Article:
Acropora are found all over the Indo-Pacific and in other regions of the world as well. They are one of the most common corals and are essential for reef building and providing habitats for marine organisms. The Skinny Miami Acropora is aquacultured by ORA. Instead of being collected from the ocean, this coral is grown in aquariums and then fragged to be sold to awesome hobbyists such as yourself.
The Skinny Miami Acropora is a staghorn Acropora with branches that are more slender than typical stags. It has a mostly orange coloration with hints of yellow and purple-white growth tips. The exact coloration can vary a lot depending on the lighting, water chemistry, and stress levels. Don’t be alarmed if the colors don’t match the picture.
Acropora are not easy to keep corals. They are usually left for well-established aquariums with proper equipment. Let’s go over the care requirements so you can decide if this coral is right for you.
Acropora require intense lighting. Most species need a minimum of 200 micromoles of PAR, but many do best with 300 micromoles of PAR or more. Ideally, you should provide Acropora with full spectrum lighting, which is lighting that includes every wavelength of light from 400 nm to 700 nm. To avoid bleaching and color loss, you need to acclimate Acropora to intense light. Do this by starting the coral in low or moderate light and gradually moving it into higher light during a month or a few months. This gives the Acropora a chance to adjust to higher light.
Strong flow is recommended to keep this coral happy. It would be difficult to provide Acropora with too much flow with common aquarium equipment. However, moderate flow is okay as long as the coral is clean of detritus. Ideally, the flow you should be irregular and random to promote proper growth and to avoid dead spots. Flow is important because it delivers needed nutrients and base elements to the coral while also keeping it clean.
Speaking of base elements, let’s talk about water chemistry. Acropora require elevated levels of calcium, alkalinity, and magnesium that are also stable. Acropora are sensitive to fluctuations with these parameters, so you need to be able to keep the levels elevated while also maintaining as much stability as possible. This often requires experience and knowledge with calcium reactors, dosing, kalkwasser, or all of the above.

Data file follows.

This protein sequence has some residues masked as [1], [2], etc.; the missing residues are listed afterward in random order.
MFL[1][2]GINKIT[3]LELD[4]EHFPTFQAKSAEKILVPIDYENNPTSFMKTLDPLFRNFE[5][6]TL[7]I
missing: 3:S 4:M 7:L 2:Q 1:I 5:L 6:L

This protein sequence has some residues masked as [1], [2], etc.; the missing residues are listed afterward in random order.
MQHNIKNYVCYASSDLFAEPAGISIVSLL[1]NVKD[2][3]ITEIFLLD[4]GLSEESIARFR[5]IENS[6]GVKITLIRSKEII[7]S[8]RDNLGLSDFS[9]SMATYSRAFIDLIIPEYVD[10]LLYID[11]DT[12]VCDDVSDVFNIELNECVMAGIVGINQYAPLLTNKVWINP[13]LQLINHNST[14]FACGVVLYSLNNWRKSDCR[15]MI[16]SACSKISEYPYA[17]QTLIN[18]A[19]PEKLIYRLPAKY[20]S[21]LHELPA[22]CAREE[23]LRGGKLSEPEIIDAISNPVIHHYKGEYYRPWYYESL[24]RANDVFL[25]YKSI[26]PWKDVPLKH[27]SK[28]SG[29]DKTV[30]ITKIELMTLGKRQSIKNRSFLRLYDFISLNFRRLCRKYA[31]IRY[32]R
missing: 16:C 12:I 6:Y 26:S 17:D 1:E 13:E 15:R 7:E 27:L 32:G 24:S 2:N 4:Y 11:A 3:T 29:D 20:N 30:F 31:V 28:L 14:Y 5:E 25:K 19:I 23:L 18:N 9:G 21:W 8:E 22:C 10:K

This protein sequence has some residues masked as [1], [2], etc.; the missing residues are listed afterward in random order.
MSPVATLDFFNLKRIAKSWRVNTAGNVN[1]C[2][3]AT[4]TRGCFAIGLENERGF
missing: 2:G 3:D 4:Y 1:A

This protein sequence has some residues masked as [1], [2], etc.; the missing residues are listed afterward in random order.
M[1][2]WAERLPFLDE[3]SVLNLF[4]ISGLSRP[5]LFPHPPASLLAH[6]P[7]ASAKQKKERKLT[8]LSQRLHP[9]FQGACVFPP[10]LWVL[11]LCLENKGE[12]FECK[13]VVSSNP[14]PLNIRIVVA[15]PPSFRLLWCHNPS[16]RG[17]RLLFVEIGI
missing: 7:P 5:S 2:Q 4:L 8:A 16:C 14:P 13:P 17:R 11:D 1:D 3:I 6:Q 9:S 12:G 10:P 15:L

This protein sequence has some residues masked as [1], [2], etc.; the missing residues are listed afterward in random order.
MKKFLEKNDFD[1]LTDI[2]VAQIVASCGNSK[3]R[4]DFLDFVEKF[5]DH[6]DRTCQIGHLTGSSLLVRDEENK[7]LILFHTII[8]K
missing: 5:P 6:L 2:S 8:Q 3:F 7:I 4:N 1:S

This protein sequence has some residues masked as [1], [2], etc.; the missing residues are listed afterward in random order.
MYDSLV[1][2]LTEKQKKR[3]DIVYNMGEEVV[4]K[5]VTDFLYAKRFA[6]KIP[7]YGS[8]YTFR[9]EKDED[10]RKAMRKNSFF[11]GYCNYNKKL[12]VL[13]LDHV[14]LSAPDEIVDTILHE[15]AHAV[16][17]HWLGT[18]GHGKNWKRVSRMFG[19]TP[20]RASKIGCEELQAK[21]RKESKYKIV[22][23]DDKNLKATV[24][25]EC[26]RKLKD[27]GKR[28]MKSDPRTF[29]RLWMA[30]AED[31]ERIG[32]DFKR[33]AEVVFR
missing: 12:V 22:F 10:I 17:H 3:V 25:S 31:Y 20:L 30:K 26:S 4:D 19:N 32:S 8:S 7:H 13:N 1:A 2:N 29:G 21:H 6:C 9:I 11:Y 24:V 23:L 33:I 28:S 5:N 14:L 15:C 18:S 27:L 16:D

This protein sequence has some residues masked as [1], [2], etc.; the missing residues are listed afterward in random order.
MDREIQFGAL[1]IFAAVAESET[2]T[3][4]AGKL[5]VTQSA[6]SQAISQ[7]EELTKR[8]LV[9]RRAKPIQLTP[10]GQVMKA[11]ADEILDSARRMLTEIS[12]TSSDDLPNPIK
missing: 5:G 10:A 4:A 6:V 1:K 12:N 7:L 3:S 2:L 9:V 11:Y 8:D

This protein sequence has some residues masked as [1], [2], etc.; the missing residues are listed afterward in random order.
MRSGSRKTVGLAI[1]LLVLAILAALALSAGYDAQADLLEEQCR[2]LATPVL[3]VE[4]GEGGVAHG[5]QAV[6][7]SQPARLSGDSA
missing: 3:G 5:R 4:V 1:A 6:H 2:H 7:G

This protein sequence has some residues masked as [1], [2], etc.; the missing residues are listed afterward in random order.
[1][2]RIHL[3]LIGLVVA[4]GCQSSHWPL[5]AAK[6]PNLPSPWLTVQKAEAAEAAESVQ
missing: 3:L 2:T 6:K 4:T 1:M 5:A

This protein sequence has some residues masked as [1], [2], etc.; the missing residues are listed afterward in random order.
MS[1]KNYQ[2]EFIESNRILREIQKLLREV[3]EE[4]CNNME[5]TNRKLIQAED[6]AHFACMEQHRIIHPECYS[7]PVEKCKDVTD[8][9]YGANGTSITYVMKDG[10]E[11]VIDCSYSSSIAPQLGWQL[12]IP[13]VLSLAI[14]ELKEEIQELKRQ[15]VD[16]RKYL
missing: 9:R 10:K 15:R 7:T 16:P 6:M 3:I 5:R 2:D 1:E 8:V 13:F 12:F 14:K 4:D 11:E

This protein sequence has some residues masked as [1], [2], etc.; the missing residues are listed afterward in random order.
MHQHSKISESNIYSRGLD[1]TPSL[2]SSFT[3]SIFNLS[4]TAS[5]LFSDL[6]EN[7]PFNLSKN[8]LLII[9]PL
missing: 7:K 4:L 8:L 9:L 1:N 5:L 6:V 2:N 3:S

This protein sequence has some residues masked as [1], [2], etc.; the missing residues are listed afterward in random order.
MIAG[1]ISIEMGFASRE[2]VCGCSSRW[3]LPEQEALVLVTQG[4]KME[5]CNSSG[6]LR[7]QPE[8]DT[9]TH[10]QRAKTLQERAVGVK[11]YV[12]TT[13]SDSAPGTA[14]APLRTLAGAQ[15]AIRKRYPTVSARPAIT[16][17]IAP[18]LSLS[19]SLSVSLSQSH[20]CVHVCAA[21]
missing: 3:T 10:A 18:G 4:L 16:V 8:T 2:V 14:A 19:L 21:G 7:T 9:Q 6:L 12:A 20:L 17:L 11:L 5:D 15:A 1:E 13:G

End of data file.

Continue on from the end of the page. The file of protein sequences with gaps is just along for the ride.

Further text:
As for nutrient levels, there’s not a one-size-fits-all solution. Some will recommend ultra-low nutrient levels as close to 0 as possible. Others will say you can have nitrates up to 10 ppm. A good range to shoot for is 1-5 ppm of nitrates and phosphates as close to 0.01 ppm as possible but not 0. This is not a rule, but just a guideline. Regarding temperature, keep it between 72-78 degrees Fahrenheit and stable.
Lastly, let’s talk about feeding Acropora. Despite being regarded as photosynthetic, Acropora can benefit from both spot feeding and broadcast feeding. It is important to ensure that the food is small enough for the polyps to consume and to feed in moderation. Feeding too much can cause nutrient spikes. You can also dose phytoplankton and amino acids if you want a method that will please your corals without causing nutrient spikes.
Purchase Size: 1 – 2″
Placement: You can place this coral anywhere as long as its lighting and flow needs are met.
Lighting: Medium to high.
Flow: Moderate to strong.
Parameters: 72-78° F, pH 8.1-8.4, salinity 32-35 ppt
Calcium: 350-450 ppm
Alkalinity: 8-12 dKH
Magnesium: 1,250-1,350 ppm
Aquacultured corals such as this Skinny Miami Acropora from ORA are better adapted to aquarium life and better able to handle the stress of shipping than corals collected from the ocean. They are also far less likely to carry pests and diseases. On top of all that, aquacultured corals are more sustainable and environmentally friendly.